Drawing to a close, the use of deep analysis and rich accounts from critics portray how the elements discussed highlight how darkness is used in Hamlet and Paradise Lost. Critics mentioned such as Sir Francis Bacon, Percey Shelly and extracts from Corinthians helps to support ideas put forward. Undeniably, both texts delve into literary features such as imagery, metaphorical sentences and sibilance to reinforce the use of darkness within Shakespeare and Milton’s text.

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1 William Shakespeare, Hamlet (Ware: Wordsworth Editions, 2000) (P. 28)

2 Shakespeare (P.29)

3 Francis Bacon, The Major Works (NY: Oxford University Press, 1996) (P. 343)

4 John Milton, Paradise Lost, (Global Language Resources, Inc. 2001) (P. 177)

5 Milton, (P. 162) Line 128

6 Suzuni Jumbo, What Shelley Found In Milton’s Satan and God, (, undated) Available at; <> accessed 9th January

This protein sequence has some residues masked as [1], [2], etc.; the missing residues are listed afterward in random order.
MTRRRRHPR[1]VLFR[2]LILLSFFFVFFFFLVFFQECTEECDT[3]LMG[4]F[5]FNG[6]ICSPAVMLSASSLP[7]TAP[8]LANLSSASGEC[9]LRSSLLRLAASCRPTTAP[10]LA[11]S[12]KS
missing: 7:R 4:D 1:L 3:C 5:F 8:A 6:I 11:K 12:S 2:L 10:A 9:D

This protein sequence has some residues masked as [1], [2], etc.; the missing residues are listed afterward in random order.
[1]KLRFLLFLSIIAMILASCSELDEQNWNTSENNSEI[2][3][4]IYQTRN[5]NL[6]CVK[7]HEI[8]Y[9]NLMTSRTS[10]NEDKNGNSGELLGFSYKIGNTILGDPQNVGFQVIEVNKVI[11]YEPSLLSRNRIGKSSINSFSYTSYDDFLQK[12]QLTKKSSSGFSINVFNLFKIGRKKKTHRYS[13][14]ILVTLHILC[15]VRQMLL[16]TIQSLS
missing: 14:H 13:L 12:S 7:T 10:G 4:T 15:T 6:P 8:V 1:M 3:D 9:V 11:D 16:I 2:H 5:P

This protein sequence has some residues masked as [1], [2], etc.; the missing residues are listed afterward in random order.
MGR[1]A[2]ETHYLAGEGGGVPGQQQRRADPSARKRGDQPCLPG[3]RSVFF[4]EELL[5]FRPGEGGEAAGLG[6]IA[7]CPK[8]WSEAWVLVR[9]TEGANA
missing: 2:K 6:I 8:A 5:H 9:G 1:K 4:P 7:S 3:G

7 Jumbo, (

8 Shakespeare, (P. 59)

9 Shakespeare, (P. 59)

10 Shakespeare, (P. 26)

11 Harold C Goddard, The Meaning of Shakespeare, Volume 1 (Chicago: The University of Chicago Press, 2009) (P. 382)

12 Shakespeare, (P. 28)

13 Milton, (P. 141)

14 Milton, (P. 141)

15 Corinthians, Bible Gateway. online. Available at: (Accessed 12th January)

16 Corinthians, Bible Gateway. online. Available at: (Accessed 12th January)

17 John Mullan, Ghosts in Shakespeare, (The British Library, 2016) online Available at: Accessed 14th January

18 Shakespeare, (P. 8)

19 Shakespeare, (P. 7)

20 BLC Theatre, BLC Theatre Presents Hamlet by William Shakespeare, (Youtube, 2013)

16th January 2018

21 Milton, (P. 169)

22 Milton, (P. 249)

23 Milton, (P. 249)

24 Milton, (P. 285)

25 Milton, (P. 255)

26 Milton, (P. 255)

27 Milton, (P. 255)

28 Sally Frank, Eve Was Right to Eat the “Apple”: The Importance of Narrative in the Art of Lawyering, (Yale Journal of Law & Feminism, 1995) Vol. 8: Iss. 1, Article 4. Available at: hp://

29 Frank, (Vol. 8: Iss. 1, Article 4)

30 Milton, (P. 243)

31 Milton, (P. 247)